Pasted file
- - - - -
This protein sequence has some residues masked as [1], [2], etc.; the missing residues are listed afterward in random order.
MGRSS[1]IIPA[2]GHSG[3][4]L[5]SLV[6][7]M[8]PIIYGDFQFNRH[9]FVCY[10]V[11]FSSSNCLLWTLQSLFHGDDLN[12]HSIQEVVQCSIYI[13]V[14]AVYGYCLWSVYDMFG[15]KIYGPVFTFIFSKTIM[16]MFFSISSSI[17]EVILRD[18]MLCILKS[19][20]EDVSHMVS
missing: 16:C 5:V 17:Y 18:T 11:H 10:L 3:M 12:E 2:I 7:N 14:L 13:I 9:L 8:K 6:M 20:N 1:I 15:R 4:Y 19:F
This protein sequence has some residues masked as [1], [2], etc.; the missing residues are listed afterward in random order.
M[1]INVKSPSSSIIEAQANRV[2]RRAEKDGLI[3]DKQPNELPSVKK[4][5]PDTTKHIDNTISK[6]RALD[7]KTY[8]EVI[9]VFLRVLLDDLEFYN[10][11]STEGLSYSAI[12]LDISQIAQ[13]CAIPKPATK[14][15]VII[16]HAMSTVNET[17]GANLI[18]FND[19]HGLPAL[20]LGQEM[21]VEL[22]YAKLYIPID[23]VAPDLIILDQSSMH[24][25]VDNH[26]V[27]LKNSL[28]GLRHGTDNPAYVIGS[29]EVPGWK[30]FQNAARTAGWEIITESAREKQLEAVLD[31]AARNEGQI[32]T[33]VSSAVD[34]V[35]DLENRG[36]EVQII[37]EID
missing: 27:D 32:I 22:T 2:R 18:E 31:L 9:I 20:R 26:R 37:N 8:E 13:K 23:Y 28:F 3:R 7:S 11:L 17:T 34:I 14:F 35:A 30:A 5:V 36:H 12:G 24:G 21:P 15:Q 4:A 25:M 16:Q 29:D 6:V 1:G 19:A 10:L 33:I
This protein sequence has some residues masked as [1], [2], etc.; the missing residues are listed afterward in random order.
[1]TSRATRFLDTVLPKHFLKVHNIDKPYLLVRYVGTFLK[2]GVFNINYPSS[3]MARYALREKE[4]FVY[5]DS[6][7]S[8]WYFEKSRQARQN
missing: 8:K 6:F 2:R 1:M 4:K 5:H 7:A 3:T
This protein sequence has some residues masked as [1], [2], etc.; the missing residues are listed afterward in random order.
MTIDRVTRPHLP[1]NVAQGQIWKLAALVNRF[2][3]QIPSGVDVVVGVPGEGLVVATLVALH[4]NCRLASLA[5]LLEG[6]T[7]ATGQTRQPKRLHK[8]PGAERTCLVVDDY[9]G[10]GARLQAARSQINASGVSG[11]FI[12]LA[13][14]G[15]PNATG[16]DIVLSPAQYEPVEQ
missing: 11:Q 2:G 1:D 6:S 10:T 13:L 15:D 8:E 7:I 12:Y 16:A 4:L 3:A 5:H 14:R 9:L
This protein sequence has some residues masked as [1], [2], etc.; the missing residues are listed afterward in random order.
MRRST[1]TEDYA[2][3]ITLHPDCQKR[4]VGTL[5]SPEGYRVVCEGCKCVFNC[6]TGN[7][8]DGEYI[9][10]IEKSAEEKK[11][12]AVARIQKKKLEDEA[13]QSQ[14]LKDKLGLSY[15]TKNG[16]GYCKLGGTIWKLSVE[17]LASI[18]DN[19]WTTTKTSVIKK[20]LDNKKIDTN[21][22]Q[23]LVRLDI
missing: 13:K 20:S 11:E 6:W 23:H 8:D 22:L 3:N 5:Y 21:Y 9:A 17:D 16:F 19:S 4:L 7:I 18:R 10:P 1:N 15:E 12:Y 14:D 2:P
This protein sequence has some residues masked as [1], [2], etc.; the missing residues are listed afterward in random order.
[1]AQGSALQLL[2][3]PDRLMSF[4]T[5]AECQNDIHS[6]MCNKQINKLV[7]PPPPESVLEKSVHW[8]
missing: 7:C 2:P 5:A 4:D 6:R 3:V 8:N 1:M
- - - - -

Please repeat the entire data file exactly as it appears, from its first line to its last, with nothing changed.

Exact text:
This protein sequence has some residues masked as [1], [2], etc.; the missing residues are listed afterward in random order.
MGRSS[1]IIPA[2]GHSG[3][4]L[5]SLV[6][7]M[8]PIIYGDFQFNRH[9]FVCY[10]V[11]FSSSNCLLWTLQSLFHGDDLN[12]HSIQEVVQCSIYI[13]V[14]AVYGYCLWSVYDMFG[15]KIYGPVFTFIFSKTIM[16]MFFSISSSI[17]EVILRD[18]MLCILKS[19][20]EDVSHMVS
missing: 16:C 5:V 17:Y 18:T 11:H 10:L 3:M 12:E 2:I 7:N 14:L 13:I 9:L 8:K 6:M 20:N 1:I 15:R 4:Y 19:F
This protein sequence has some residues masked as [1], [2], etc.; the missing residues are listed afterward in random order.
M[1]INVKSPSSSIIEAQANRV[2]RRAEKDGLI[3]DKQPNELPSVKK[4][5]PDTTKHIDNTISK[6]RALD[7]KTY[8]EVI[9]VFLRVLLDDLEFYN[10][11]STEGLSYSAI[12]LDISQIAQ[13]CAIPKPATK[14][15]VII[16]HAMSTVNET[17]GANLI[18]FND[19]HGLPAL[20]LGQEM[21]VEL[22]YAKLYIPID[23]VAPDLIILDQSSMH[24][25]VDNH[26]V[27]LKNSL[28]GLRHGTDNPAYVIGS[29]EVPGWK[30]FQNAARTAGWEIITESAREKQLEAVLD[31]AARNEGQI[32]T[33]VSSAVD[34]V[35]DLENRG[36]EVQII[37]EID
missing: 27:D 32:I 22:T 2:R 18:E 31:L 9:I 20:R 26:R 37:N 8:E 13:K 23:Y 28:F 3:R 7:S 11:L 17:T 34:I 14:F 35:A 30:A 5:V 36:H 12:G 24:G 21:P 15:Q 4:A 25:M 16:Q 29:D 6:V 1:G 19:A 10:L 33:I
This protein sequence has some residues masked as [1], [2], etc.; the missing residues are listed afterward in random order.
[1]TSRATRFLDTVLPKHFLKVHNIDKPYLLVRYVGTFLK[2]GVFNINYPSS[3]MARYALREKE[4]FVY[5]DS[6][7]S[8]WYFEKSRQARQN
missing: 8:K 6:F 2:R 1:M 4:K 5:H 7:A 3:T
This protein sequence has some residues masked as [1], [2], etc.; the missing residues are listed afterward in random order.
MTIDRVTRPHLP[1]NVAQGQIWKLAALVNRF[2][3]QIPSGVDVVVGVPGEGLVVATLVALH[4]NCRLASLA[5]LLEG[6]T[7]ATGQTRQPKRLHK[8]PGAERTCLVVDDY[9]G[10]GARLQAARSQINASGVSG[11]FI[12]LA[13][14]G[15]PNATG[16]DIVLSPAQYEPVEQ
missing: 11:Q 2:G 1:D 6:S 10:T 13:L 15:D 8:E 7:I 12:Y 16:A 4:L 3:A 5:H 14:R 9:L
This protein sequence has some residues masked as [1], [2], etc.; the missing residues are listed afterward in random order.
MRRST[1]TEDYA[2][3]ITLHPDCQKR[4]VGTL[5]SPEGYRVVCEGCKCVFNC[6]TGN[7][8]DGEYI[9][10]IEKSAEEKK[11][12]AVARIQKKKLEDEA[13]QSQ[14]LKDKLGLSY[15]TKNG[16]GYCKLGGTIWKLSVE[17]LASI[18]DN[19]WTTTKTSVIKK[20]LDNKKIDTN[21][22]Q[23]LVRLDI
missing: 13:K 20:S 11:E 6:W 23:H 8:D 22:L 3:N 5:Y 21:Y 9:A 17:D 16:F 19:S 4:L 7:I 18:R 10:P 1:N 15:E 12:Y 14:D 2:P
This protein sequence has some residues masked as [1], [2], etc.; the missing residues are listed afterward in random order.
[1]AQGSALQLL[2][3]PDRLMSF[4]T[5]AECQNDIHS[6]MCNKQINKLV[7]PPPPESVLEKSVHW[8]
missing: 7:C 2:P 5:A 4:D 6:R 3:V 8:N 1:M